AFRCC responds to Army helicopter crash on Pikes Peak
By NORAD and USNORTHCOM Public Affairs
June 30, 2010 —
TYNDALL AIR FORCE BASE, Fla. –An Army Apache helicopter crashed on Pikes Peak, Colo., early Wednesday morning while conducting high altitude night operations training.
Flight for Life Colorado medical personal on-scene listed one crew member in critical condition and the other in good condition.
At approximately 1 a.m. Mountain time, the helicopter under the Army’s 3-10th General Support Aviation Battalion, Fort Drum, N.Y., crashed on the mountain. The unit had forward deployed to the Fort Carson, Colo. airfield for training.
The aircrew contacted their unit after the crash. The unit then contacted Flight for Life Colorado who launched a helicopter with medical personnel on board. Concurrently, the Air Force Rescue Coordination Center, located in the 601st Air and Space Operations Center at Tyndall, worked with Flight for Life Colorado and the 3-10th GSAB to rescue the two Apache aircrew members.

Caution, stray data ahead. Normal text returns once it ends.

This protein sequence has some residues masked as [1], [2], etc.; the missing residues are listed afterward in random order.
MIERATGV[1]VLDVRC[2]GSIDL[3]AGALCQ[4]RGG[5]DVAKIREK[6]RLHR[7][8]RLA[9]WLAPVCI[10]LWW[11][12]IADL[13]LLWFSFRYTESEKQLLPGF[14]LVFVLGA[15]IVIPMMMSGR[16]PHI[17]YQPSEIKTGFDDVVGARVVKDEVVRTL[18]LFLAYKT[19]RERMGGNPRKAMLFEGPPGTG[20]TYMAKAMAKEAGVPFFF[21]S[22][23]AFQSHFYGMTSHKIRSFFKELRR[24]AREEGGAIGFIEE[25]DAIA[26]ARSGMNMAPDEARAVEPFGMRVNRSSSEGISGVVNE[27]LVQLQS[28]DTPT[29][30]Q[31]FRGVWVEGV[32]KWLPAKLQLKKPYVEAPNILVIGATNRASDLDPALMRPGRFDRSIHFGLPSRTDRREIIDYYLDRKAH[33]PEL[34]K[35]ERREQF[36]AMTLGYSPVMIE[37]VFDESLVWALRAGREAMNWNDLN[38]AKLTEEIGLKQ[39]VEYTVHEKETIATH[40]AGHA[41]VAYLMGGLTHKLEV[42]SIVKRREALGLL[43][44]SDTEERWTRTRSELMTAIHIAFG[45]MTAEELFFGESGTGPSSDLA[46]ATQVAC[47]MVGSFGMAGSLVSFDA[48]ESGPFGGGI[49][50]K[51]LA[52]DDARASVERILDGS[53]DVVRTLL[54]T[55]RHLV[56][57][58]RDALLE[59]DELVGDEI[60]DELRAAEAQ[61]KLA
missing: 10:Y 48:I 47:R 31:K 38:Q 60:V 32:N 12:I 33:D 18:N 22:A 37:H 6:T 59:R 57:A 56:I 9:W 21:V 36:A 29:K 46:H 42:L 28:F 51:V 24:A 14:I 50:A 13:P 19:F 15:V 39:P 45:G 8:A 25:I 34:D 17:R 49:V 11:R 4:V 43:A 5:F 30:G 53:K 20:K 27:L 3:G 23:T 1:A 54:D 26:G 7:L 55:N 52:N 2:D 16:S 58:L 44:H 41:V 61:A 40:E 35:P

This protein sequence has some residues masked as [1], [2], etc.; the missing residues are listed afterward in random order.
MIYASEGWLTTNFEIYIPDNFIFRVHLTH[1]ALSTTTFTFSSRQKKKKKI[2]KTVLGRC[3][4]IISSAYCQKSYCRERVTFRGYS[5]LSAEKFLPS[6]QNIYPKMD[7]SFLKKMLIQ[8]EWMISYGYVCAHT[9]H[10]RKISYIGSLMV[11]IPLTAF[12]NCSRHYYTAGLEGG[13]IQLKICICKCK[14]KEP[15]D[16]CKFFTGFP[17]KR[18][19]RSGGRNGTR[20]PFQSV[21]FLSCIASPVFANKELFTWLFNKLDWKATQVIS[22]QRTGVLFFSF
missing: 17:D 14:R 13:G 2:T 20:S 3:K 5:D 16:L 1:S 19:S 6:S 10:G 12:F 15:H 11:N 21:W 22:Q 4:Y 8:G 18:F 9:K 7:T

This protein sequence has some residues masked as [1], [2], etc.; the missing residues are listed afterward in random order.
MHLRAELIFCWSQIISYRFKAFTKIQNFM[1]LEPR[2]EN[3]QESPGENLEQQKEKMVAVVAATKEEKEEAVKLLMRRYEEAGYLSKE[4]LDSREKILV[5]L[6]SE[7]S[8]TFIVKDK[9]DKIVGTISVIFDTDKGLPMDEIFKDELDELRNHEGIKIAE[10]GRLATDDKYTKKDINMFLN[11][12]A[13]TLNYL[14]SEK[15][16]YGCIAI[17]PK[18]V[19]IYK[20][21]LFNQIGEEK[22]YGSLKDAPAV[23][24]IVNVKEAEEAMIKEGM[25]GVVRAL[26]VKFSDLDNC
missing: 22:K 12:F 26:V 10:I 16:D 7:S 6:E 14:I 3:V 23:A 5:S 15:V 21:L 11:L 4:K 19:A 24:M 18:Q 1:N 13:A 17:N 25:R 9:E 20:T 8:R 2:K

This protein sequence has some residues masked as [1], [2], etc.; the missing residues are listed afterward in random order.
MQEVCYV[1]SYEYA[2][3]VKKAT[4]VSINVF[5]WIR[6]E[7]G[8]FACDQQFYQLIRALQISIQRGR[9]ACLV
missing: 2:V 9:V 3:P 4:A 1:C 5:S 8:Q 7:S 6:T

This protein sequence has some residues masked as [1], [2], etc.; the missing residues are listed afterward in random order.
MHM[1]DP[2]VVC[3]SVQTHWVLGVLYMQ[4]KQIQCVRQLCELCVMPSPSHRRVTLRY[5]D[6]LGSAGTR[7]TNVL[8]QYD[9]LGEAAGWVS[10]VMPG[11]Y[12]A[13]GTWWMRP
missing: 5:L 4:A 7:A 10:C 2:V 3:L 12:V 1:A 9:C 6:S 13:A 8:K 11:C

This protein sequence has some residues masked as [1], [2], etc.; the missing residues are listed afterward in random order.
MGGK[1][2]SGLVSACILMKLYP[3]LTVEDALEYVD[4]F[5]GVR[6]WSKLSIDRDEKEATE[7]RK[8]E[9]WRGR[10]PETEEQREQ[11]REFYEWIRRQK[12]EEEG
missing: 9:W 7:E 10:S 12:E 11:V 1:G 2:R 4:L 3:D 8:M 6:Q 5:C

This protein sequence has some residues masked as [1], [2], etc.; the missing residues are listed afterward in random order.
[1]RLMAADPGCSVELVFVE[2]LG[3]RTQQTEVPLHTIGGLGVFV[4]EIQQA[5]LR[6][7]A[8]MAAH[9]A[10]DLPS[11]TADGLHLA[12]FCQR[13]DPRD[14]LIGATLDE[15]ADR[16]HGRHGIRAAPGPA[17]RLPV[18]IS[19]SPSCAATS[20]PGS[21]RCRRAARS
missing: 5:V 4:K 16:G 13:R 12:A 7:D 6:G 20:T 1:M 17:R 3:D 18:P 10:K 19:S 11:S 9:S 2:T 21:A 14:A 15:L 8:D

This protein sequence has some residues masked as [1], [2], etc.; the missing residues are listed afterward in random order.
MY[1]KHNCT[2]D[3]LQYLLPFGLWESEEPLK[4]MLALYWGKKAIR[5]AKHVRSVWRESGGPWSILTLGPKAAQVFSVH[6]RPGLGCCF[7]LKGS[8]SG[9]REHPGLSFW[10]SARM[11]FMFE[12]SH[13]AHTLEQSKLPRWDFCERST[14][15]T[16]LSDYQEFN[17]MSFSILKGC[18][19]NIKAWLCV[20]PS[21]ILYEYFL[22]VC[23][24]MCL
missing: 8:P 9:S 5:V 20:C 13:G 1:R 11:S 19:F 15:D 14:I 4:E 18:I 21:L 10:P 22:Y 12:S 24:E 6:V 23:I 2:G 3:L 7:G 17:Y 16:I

Due to the high altitude of the crash site, the Flight for Life helicopter landed at another location on Pikes Peak and medical personal hiked to the crash site.
Additionally, the AFRCC coordinated with the 3-10th GSAB to launch two UH-60 helicopters. Shortly after the helicopters arrived on scene, one crew member was able to hike to an awaiting helicopter, while the other crew member was hoisted out by the rescue helicopter. Both aircrew were transported to a local medical facility.
As the United States’ inland search and rescue mission coordinator, the AFRCC serves as the single agency responsible for coordinating federal search and rescue activities in the 48 contiguous United States.
The rescue coordination center directly ties into the FAA’s alerting system and the U.S. Mission Control Center. In addition to Search and Rescue Satellite Aided Tracking information, the AFRCC computer system contains resource files that list federal and state organizations which can conduct or assist in search and rescue efforts throughout North America.
The cause of the crash is unknown at this time.